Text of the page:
“If it’s flipping hamburgers at McDonald’s, be the best hamburger flipper in the world. Whatever it is you do you have to master your craft.” — Snoop Dogg
There are few characters in the world of hip hop as smooth and smokey as Snoop Dogg. Ageing like a fine cognac, the rapper has become one of the idols of hip hop, breaching the mainstream, turning his hand to countless styles and all while maintaining perhaps the most unique flow in the rap game. Here, we’ve picked out five songs that define the enigmatic Snoop Doggy Dogg.
Calvin Broadus Jr., AKA Snoop Dogg, Snoop Lion, The Doggfather and countless other aliases, broke on to the hip hop scene in 1992 and quickly went on to become one of the most famous men in hip hop. Much like the rock stars of old, a lot of what has made Snoop one of the greats is his ability to transform himself into the style and sounds of the day.
Initially breaking out as one of Dr Dre’s prodigies, the rapper soon found his own niche and while making cameos a searing part of his progression, he also delivered some of his own classic anthems. Below we’re picking out a little of both as we pay homage to one of the true greats of the hip hop world.
With a stunning discography that spans genres and decades with equal ease, picking out only five songs to define the great man was always going to be a tough ask. However, there can be no doubt that without these five tracks, the world may never have known about the smoky smoothness of Snoop Dogg.
Snoop is a true master of his craft and, as the above quote suggests, has always given his all to making music. Here are five reasons why he’s one of the best.
Snoop Dogg’s 5 best songs:
‘Murder Was The Case’
Some rappers merely reflect their surroundings, not so for Snoop. Born in the projects and no stranger to police custody one of Snoop’s finest efforts was a semi-autobiographical retelling of a murder charge he faced. ‘Murder was the Case’ is a defining moment in Snoop’s journey to the top.
Already a bonafide hip hop superstar, Snoop and Dr Dre deliver a quintessential gangster rap tune with this number. The song speaks of Snoop’s ultimate sliding doors moments when a judge offered him the chance to either find a new, more righteous, path or continue down the road of drugs, death and prison. Snoop chose the former and expressed it within this classic song.
‘Drop It Like It’s Hot’ (featuring Pharrell)
One key aspect of hip hop for any rapper is to find yourself the perfect producer. Of course, Snoop initially broke out with this very notion, siding up to Dre when the former N.W.A. man was near the peak of his powers. Snoop pulled off a similar move when noticing the growing prestige of Neptunes man, and soon-to-be pop kingmaker, Pharrell.
Released as the lead single from his album R&G (Rhythm & Gangsta), ‘Drop It Like It’s Hot’ not only kept Snoop’s name at the top of an ever-increasing hip hop pile but secured his highest-charting song to date. Production-wise it is one of Pharell’s finest beats, minimalist and slick, it allowed Snoop’s ice-cold flow to remain frozen. It also ensured that Snoop had once again infiltrated the mainstream. Not bad for a bonafide gangster.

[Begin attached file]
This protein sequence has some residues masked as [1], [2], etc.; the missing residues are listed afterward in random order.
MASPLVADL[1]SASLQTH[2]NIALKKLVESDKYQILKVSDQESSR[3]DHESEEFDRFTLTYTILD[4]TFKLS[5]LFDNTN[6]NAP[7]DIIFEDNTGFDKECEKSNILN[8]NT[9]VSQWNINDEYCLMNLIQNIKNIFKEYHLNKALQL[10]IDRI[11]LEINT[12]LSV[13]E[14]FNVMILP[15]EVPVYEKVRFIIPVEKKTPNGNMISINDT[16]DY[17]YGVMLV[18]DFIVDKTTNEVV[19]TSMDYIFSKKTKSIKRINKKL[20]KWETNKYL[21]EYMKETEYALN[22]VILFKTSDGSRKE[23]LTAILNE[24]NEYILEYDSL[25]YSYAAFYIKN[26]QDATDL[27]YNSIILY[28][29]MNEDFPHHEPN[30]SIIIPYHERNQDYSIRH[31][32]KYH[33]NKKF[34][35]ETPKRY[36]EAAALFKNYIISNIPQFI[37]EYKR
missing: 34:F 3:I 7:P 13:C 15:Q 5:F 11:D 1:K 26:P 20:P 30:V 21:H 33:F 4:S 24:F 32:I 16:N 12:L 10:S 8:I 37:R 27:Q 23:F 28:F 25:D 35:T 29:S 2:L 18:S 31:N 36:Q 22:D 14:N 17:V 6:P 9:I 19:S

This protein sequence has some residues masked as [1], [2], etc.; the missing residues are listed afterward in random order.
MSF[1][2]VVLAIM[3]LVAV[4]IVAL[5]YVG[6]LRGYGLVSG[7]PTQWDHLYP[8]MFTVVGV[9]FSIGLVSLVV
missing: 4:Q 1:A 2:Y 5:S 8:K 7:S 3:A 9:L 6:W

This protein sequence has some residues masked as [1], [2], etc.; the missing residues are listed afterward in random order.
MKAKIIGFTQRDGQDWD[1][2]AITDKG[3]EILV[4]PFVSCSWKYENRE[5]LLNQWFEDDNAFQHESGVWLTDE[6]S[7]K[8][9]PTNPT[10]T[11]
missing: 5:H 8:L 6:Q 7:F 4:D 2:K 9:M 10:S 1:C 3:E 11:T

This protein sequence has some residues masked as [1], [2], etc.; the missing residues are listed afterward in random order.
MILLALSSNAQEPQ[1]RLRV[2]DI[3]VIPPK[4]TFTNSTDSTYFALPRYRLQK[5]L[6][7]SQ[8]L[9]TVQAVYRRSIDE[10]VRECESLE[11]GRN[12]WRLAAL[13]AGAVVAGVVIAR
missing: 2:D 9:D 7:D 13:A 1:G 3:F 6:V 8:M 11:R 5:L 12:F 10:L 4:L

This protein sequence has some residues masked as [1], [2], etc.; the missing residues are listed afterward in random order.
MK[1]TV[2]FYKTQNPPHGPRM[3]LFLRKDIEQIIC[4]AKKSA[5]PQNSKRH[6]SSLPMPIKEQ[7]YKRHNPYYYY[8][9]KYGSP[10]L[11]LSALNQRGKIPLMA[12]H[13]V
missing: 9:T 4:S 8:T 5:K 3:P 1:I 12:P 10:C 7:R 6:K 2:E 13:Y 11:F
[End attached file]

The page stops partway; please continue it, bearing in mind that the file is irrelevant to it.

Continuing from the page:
‘Who Am I (What’s My Name)?’
A defining moment in any rapper’s career, the ‘name song’ is a guaranteed Kickstarter if it goes well — just ask Eminem. Still, there’s something extra special about Snoop’s own declaration on the airwaves. Taken from his debut album Doggystyle, the Doggfather didn’t disappoint and confirmed his name would be on everybody’s lips for some time.
Using a sample from George Clinton’s ‘Atomic Dog’, a fitting choice if ever we heard one, Snoop reigned supreme with this track. Buoyed by the dynamic production of Dre, Snoop would cement his career in this one song.
‘Nuthin’ But A G Thang’ (Dr. Dre, featuring Snoop Dogg)
“One, two, three and to the fo’/Snoop Doggy Dogg and Dr. Dre is at the do’…” is an intro that will ring around the hip hop amphitheatre for decades to come. One of the most well-recognised intros in history, the song only gets better with every passing listen. A cornucopia of 1990s themes, the g-rap style and Dre’s effortlessly hazy production make this a seminal song, not only for Snoop but the popular culture at large.
Using Leon Haywood’s ‘I Want’a Do Something Freaky To You’, the song became Snoop’s first entry into the upper echelons of the Billboard 100. A track rightly seen as a defining moment in musical history is also the very spark that would light the Snoop Dogg firework and send him spiralling into the stratosphere.
‘Gin and Juice’
The second single from his debut album Doggystyle, ‘Gin and Juice’ is arguably the very distillation of what makes Snoop Dogg a true hip hop hero. Based around the theme of an impromptu house party, the song reflects the life of Snoop Dogg and his time in the LBC, sipping on, you guessed it, gin and juice.
A hook that will outlast the very notions of a house party, ‘Gin and Juice’ remains one of Snoop’s finest collaborations with Dr Dre. The former N.W.A. man picked out a sample of ‘I Get Lifted’ by KC and the Sunshine Band but it is Snoop’s narrative storytelling that really steals the show, laying out a blueprint for his entire career.